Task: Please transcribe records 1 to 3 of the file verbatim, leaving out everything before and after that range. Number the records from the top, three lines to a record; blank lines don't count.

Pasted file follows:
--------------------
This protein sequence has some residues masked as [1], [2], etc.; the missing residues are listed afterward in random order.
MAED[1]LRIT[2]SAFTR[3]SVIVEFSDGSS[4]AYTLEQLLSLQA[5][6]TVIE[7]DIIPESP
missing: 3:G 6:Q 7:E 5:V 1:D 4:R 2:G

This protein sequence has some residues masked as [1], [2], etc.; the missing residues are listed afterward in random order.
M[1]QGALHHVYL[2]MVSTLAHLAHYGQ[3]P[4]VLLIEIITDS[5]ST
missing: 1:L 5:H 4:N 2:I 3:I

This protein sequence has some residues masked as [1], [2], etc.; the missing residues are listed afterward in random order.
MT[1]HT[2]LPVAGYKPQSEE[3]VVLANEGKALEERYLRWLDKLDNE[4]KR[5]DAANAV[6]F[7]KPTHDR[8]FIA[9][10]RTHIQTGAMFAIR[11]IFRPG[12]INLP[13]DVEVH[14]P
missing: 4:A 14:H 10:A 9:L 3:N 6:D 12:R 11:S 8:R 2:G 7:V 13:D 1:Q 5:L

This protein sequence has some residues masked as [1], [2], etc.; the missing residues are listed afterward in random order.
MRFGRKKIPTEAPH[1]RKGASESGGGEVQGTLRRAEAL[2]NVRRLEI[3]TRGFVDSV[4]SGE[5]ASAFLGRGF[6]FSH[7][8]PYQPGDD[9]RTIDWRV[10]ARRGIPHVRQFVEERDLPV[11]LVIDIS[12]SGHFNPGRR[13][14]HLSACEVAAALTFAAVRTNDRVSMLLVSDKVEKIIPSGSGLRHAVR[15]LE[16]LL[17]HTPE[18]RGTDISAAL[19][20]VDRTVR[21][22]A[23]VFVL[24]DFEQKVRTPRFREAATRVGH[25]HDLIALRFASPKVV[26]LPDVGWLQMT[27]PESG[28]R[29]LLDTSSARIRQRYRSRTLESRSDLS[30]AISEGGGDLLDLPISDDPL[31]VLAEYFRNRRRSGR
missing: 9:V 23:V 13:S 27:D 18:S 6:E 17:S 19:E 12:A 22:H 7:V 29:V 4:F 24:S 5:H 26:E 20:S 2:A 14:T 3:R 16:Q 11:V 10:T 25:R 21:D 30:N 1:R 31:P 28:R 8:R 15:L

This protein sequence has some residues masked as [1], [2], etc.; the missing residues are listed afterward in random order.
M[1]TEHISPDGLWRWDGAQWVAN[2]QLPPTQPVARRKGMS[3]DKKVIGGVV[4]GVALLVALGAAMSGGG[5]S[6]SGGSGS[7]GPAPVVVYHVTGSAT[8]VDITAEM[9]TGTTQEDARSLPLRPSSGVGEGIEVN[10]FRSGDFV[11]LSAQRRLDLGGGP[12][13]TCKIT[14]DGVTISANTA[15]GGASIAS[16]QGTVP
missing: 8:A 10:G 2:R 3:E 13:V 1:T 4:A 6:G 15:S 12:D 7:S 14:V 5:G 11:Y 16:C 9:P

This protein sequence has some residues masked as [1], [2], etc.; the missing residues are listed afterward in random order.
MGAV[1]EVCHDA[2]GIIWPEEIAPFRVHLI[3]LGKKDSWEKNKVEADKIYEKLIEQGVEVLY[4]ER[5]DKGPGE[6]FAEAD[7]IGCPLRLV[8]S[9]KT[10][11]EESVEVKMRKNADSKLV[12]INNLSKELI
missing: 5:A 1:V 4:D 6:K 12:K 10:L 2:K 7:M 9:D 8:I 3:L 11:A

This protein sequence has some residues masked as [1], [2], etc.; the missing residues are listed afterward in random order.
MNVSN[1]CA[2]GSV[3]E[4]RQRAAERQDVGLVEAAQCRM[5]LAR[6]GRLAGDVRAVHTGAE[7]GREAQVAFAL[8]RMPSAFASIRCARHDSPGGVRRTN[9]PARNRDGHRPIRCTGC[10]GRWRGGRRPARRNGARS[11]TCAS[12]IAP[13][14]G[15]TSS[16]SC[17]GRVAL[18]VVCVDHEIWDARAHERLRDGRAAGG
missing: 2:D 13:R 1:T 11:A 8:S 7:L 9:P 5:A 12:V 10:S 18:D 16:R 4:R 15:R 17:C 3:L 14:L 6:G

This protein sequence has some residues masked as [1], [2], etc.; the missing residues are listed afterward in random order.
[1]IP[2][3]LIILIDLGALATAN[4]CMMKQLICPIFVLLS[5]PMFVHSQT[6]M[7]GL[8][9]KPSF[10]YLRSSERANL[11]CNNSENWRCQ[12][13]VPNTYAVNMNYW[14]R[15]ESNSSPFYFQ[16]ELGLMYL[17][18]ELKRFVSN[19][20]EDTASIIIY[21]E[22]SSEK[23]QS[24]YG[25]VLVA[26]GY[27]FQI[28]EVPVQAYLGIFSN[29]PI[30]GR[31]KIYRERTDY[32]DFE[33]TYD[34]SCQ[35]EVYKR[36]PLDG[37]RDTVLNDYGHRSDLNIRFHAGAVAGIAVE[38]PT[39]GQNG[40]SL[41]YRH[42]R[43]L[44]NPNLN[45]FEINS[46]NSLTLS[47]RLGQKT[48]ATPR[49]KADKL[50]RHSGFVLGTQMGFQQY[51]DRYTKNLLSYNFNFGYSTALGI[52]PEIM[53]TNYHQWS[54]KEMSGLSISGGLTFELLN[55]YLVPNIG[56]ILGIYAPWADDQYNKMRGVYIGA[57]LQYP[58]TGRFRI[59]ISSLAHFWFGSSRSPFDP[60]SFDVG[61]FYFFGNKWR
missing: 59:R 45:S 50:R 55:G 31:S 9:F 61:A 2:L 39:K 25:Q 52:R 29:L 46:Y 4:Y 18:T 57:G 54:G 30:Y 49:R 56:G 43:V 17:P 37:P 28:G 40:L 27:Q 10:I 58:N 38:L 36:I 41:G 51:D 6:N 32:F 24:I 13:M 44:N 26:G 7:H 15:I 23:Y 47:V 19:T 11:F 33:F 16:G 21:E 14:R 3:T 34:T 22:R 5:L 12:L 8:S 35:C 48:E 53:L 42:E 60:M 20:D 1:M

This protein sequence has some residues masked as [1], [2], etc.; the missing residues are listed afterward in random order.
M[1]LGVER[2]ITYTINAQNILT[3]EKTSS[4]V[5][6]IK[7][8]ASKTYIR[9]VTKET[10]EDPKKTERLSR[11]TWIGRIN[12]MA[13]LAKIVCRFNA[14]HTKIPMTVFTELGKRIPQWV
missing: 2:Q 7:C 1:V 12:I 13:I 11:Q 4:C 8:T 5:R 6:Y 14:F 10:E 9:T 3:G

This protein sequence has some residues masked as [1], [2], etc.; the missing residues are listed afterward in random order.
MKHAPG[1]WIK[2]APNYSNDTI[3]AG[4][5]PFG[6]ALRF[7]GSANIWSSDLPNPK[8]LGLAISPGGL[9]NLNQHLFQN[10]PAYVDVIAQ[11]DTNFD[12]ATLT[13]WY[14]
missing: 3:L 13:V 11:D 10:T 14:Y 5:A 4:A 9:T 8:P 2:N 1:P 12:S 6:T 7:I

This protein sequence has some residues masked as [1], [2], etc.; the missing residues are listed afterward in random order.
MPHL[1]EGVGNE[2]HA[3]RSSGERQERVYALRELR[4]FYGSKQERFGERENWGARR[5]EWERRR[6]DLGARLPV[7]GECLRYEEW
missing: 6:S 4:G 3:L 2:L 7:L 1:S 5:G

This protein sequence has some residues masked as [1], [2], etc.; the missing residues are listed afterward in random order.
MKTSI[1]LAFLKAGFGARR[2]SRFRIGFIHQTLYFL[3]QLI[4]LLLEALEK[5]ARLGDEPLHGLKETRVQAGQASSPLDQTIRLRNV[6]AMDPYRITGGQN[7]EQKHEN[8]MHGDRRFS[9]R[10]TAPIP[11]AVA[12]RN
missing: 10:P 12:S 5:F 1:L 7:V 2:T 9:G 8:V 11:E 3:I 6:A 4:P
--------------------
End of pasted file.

This protein sequence has some residues masked as [1], [2], etc.; the missing residues are listed afterward in random order.
MAED[1]LRIT[2]SAFTR[3]SVIVEFSDGSS[4]AYTLEQLLSLQA[5][6]TVIE[7]DIIPESP
missing: 3:G 6:Q 7:E 5:V 1:D 4:R 2:G

This protein sequence has some residues masked as [1], [2], etc.; the missing residues are listed afterward in random order.
M[1]QGALHHVYL[2]MVSTLAHLAHYGQ[3]P[4]VLLIEIITDS[5]ST
missing: 1:L 5:H 4:N 2:I 3:I

This protein sequence has some residues masked as [1], [2], etc.; the missing residues are listed afterward in random order.
MT[1]HT[2]LPVAGYKPQSEE[3]VVLANEGKALEERYLRWLDKLDNE[4]KR[5]DAANAV[6]F[7]KPTHDR[8]FIA[9][10]RTHIQTGAMFAIR[11]IFRPG[12]INLP[13]DVEVH[14]P
missing: 4:A 14:H 10:A 9:L 3:N 6:D 12:R 11:S 8:R 2:G 7:V 13:D 1:Q 5:L